1. Where We Are: The Pacers turned Heat forward LeBron James into a turnover machine in the final minute of Game 2 on Friday night and snuck out of Miami with a 1-1 split like a thief in the night. It was a crazy 48 hours of Eastern Conference basketball. From Paul George's improbable three to Roy Hibbert not being on the floor when LeBron hit the game-winning layup to all of the discussion about Frank Vogel's decision to George baptizing Chris Andersen at the rim to LeBron's turnovers, we had a pretty crazy opening set of games for the ECF. The Pacers wanted to at least grab a split heading back to Indiana and accomplished that in spectacular fashion.
2. The Big Number: 62.7. The Pacers have led the Heat in 62.7 percent of the minutes through two games. The Heat have led just 20.0 percent, and the score has been tied for the rest of the minutes. The Pacers have completely outplayed the Heat in the majority of the first two games in a hostile, road environment. But which team should feel better about itself? The Pacers could easily be up 2-0 heading home and have played better basketball. The Heat, even despite playing so poorly, could also be up 2-0 heading to Indianapolis. Does either team have an advantage? Do we assume one team will click and play a better game in Game 3 than what we've seen so far?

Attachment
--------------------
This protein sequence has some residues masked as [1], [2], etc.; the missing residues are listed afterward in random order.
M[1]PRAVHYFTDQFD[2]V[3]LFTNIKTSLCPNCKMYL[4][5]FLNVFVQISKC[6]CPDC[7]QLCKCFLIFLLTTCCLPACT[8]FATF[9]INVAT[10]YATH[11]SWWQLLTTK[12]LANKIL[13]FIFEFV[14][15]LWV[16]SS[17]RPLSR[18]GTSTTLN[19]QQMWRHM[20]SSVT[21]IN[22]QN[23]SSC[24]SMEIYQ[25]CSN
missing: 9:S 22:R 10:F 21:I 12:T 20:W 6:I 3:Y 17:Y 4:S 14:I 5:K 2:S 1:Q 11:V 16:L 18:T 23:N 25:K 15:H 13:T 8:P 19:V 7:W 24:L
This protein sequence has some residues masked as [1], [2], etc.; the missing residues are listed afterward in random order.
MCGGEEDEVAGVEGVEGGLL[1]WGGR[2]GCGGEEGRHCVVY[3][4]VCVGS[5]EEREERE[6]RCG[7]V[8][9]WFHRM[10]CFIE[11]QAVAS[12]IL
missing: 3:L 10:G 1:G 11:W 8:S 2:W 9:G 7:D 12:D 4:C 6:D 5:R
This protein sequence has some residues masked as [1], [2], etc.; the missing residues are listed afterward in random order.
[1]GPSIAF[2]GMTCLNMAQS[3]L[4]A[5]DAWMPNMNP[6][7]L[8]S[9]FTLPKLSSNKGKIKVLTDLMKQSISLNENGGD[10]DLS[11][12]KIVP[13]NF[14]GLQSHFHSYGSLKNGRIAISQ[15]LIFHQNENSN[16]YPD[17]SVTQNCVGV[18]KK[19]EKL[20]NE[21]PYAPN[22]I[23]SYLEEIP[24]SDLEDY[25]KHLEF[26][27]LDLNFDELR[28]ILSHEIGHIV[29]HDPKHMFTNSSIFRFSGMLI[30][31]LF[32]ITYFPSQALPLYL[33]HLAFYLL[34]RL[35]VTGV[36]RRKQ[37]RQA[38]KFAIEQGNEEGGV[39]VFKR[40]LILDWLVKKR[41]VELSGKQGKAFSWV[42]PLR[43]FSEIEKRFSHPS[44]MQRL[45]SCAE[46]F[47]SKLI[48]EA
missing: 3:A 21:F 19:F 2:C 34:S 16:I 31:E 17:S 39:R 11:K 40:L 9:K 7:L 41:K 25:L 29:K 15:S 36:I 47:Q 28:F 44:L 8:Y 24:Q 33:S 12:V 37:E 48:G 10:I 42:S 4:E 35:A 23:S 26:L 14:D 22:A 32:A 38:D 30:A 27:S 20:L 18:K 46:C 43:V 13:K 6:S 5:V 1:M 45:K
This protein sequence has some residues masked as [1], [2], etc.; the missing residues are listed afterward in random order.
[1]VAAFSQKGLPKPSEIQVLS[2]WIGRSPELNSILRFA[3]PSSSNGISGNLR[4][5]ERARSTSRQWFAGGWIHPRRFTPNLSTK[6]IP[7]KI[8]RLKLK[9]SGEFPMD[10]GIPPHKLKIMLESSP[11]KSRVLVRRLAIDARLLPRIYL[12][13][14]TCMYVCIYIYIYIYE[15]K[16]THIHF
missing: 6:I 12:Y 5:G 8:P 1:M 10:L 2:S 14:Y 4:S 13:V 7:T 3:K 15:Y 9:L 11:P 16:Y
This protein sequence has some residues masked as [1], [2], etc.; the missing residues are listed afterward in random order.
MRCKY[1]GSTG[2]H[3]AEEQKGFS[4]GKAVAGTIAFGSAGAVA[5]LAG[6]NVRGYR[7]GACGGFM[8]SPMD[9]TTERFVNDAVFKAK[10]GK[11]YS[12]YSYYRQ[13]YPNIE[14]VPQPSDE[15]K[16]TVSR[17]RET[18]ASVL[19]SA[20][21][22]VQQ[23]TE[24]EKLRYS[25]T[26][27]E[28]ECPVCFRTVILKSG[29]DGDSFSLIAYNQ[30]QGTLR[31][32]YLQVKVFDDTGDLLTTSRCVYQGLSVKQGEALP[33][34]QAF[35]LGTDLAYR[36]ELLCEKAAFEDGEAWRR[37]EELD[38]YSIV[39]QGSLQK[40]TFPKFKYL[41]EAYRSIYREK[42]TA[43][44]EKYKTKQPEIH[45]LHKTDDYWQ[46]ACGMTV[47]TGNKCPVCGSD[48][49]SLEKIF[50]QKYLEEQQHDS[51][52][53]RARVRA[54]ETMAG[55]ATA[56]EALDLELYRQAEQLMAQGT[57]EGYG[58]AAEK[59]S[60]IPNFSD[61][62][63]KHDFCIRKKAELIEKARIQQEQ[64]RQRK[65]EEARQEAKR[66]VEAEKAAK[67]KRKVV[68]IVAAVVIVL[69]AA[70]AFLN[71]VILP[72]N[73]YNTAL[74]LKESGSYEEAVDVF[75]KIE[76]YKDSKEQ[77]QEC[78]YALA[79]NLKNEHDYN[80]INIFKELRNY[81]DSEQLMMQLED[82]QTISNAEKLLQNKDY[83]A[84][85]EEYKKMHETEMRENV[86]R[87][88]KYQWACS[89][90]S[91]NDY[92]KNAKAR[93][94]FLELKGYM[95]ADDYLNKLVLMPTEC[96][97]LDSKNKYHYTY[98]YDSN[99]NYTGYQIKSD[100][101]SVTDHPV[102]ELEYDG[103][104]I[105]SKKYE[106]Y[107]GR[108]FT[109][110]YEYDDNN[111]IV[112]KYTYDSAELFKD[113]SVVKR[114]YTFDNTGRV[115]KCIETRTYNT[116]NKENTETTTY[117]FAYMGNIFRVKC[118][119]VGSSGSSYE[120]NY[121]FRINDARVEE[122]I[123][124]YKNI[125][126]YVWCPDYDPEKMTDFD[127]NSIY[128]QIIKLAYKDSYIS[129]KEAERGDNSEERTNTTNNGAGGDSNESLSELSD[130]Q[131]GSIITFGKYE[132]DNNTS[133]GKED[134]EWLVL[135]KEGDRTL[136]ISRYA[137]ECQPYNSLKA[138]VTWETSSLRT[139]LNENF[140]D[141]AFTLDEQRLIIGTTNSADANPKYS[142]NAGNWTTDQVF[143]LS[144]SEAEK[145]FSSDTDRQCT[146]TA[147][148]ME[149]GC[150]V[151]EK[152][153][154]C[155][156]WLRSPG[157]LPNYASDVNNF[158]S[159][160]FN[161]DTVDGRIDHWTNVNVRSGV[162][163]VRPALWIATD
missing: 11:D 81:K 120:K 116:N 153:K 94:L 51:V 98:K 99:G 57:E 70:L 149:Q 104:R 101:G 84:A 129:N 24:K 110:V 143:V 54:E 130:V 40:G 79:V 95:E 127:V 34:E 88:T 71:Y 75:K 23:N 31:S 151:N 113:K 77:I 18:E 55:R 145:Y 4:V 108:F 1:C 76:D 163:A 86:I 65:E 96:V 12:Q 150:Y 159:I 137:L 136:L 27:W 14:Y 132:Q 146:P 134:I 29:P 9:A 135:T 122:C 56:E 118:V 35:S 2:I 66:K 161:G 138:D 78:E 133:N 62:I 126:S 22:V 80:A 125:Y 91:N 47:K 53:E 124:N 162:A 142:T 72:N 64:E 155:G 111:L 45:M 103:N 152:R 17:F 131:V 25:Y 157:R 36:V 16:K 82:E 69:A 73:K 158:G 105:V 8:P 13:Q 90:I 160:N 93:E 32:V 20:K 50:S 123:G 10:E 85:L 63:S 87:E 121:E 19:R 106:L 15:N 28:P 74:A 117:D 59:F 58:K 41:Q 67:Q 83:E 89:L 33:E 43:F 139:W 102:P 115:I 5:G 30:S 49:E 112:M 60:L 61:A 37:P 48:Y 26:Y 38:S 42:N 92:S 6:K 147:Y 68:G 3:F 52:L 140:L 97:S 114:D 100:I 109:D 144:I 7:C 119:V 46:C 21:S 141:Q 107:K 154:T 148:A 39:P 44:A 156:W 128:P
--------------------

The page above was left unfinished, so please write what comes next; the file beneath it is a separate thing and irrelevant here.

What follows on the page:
3. Key Adjustment: Get the outside shots to fall. Ray Allen has made just one of his six 3-point shots in the first two games (not to mention just half of his free-throw attempts). Backup Norris Cole has made just one of his four threes. Shane Battier is 0 for 6 from downtown. The Heat just can't knock down outside shots against the Pacers. Indiana was the best 3-point defense in the NBA this season, but a lot of the looks that Miami can't make seem to be fairly uncontested. Do the Pacers just get in your head and make you think you have to knock this shot down or you're not going to get a better look later? Is their defense that intimidating that it puts extra pressure on you to make everything? The Heat are getting good looks from the perimeter, but if they can't find a way to calm their nerves, settle their motion and hit from outside, they'll have to be perfect in just about every other aspect of the game.
4. The Big Story: The Miami Heat look vulnerable. The Heat weren't supposed to lose a home game to the Chicago Bulls, and they dropped Game 1 of the second round. They weren't supposed to be beaten by the Pacers and yet, they dropped Game 2 and almost dropped Game 1 in the process. We've seen Miami try to withstand poor play in the first two games, but when are they going to show their talent advantages and their ability to play "their game?" That's what Erik Spoelstra preaches in all of his interviews. They have to play "their game" and stay true to "their identity." Well, their identity looks vulnerable because they can't play their game. Indiana won't allow it. How do they overcome and prove they're the defending champions for a reason? It could be mostly mental at this point.
5. The Facts: 8:30 p.m. ET tipoff. Indiana's Sam Young is questionable with a sprained ankle.